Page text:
Saudis to crucify student who attended protest rally

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LONDON: A young Saudi Arabian man is facing crucifixion after beheading for attending an anti-government protest in 2012, when he was 17.

A court in Jeddah passed the sentence on Ali al-Nimr, now 21, last May. All appeals processes have been exhausted, and the sentence is expected to be carried out within days after being upheld by the Supreme Court this week. Crucifixion in Saudi Arabia involves the victim being beheaded, with the corpse then strung up in public.

Ali was sentenced to death by crucifixion in 2014 following a signed confession that came after a court had failed to prove the charges against him.

According to anti-death penalty charity Reprieve, Ali was tortured and forced to sign a confession in 2012 and after two years he was sentenced to death in May 2014.

During his “trial”, Ali raised the claims of torture but no investigation took place and the court used the confession to sentence him, the charity claims.

Ali Mohammed al-Nimr was arrested in February 2012 and accused of taking part in anti-government protests and illegally possessing firearms.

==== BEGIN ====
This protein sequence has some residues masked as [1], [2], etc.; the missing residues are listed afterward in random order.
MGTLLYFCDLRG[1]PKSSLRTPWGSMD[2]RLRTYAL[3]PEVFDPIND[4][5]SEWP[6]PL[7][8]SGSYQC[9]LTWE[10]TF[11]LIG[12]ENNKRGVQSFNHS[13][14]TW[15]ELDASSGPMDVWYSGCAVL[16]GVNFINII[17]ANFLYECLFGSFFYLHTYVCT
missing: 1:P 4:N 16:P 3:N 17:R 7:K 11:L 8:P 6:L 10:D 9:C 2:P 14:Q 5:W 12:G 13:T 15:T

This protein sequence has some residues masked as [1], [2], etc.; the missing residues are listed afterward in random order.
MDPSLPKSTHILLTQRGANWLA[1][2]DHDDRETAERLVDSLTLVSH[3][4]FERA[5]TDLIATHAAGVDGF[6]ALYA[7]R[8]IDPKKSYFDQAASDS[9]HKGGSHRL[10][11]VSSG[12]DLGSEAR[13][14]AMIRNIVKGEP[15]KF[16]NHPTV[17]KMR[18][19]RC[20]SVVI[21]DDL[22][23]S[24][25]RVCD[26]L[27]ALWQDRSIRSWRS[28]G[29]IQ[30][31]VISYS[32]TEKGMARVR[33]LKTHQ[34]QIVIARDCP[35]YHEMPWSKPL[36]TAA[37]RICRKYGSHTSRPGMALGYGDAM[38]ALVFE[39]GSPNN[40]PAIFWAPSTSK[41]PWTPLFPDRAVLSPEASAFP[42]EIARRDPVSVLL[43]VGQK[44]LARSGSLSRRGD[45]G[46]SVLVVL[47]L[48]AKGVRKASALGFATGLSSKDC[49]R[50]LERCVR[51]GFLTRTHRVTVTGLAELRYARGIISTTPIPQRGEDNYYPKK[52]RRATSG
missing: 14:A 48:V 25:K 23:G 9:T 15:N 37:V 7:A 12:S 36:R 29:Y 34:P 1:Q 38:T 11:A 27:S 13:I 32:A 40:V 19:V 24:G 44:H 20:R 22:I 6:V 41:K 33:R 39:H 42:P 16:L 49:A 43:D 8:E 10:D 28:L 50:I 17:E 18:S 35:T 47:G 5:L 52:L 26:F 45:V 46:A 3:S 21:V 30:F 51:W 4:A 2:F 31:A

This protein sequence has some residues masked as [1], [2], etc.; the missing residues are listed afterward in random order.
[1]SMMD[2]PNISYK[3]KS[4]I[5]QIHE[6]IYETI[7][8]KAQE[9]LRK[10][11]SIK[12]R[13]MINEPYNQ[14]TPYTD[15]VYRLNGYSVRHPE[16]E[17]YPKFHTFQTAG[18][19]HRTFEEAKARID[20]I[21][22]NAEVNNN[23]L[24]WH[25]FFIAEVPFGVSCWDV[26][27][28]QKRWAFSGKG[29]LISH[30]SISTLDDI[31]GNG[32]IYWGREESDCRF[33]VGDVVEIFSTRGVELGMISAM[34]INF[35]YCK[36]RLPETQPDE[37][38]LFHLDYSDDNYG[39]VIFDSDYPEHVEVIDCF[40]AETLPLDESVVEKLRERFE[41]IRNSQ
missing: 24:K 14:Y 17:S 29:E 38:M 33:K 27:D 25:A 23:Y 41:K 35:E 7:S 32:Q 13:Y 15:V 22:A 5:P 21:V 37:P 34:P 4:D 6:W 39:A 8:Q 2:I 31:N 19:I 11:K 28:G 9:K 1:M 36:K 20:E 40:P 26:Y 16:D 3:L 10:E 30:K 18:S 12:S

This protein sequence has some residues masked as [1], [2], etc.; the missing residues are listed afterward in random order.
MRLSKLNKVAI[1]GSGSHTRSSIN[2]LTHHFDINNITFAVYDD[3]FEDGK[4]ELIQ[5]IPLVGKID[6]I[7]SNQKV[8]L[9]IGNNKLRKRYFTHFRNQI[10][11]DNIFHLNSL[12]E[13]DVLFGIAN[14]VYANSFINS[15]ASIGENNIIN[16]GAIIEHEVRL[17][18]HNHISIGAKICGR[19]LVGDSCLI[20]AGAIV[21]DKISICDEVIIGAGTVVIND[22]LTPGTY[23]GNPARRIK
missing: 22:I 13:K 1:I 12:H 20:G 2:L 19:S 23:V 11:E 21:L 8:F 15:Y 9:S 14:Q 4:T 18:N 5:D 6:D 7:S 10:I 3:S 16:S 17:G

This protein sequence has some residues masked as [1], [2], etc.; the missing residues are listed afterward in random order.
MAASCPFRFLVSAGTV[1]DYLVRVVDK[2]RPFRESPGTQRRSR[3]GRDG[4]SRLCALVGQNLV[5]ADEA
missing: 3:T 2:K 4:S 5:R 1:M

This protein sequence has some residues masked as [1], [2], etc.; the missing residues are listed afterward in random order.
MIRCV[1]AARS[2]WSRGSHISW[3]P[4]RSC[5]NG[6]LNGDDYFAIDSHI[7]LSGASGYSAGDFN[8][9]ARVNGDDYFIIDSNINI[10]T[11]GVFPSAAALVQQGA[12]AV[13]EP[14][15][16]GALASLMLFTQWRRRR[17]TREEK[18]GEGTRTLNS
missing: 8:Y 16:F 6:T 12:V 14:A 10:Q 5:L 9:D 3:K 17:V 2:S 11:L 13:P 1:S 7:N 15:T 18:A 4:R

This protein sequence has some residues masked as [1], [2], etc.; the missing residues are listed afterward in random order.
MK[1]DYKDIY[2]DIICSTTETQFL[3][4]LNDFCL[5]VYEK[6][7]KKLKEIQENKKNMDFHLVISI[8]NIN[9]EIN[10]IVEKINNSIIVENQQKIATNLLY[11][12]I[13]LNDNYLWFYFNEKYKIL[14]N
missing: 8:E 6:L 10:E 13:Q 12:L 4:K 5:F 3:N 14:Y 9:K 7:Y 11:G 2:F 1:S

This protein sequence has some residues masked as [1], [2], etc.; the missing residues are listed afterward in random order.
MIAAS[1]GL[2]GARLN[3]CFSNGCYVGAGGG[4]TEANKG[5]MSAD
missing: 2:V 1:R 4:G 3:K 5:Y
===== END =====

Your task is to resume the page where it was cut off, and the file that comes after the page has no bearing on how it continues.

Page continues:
He was convicted of targeting security patrols with Molotov cocktails.  Ali was also charged with encouraging others to protest using his BlackBerry and explaining to others how to give first aid, Reprieve claimed in a statement on 17 September.

According to human rights groups, the case against the Al-Nimr hinges on his family connection to Sheikh Baqir Nimr al-Nimr, a 53-year-old critic of the Saudi regime, and the teen’s uncle.

The elder al-Nimr was sentenced to death for his fiery speeches against Saudi Arabia’s ruling House of Saud dynasty, which has controlled the Arabian Peninsula since the 1930s. He is scheduled to be executed by crucifixion this week and activists fear the younger al-Nimr will be executed shortly afterwards.

According to Amnesty International, the last time Saudi Arabia beheaded and crucified a prisoner it was in 2013.

“Five Yemeni men were beheaded and crucified, with pictures emerging on social media showing five decapitated bodies hanging from a horizontal pole with their heads wrapped in bags,” the group said.

“The beheading and ‘crucifixion’ took place in front of the University of Jizan where students were taking exams.”

More than 2000 have been put to death in Saudi Arabia in the last 20 years.

Recently international pressure has been applied to free blogger Raif Badawi, who was given a 10 years sentence for starting a website for social and political debate in Saudi Arabia.

The prosecution first called for him to be tried for apostasy, which carries a death sentence in Saudi Arabia.

Then, in May of this year, he was sentenced to 10 years in prison and 1000 lashes.

The blogger will receive 50 lashings a week for a year, the court ruled.

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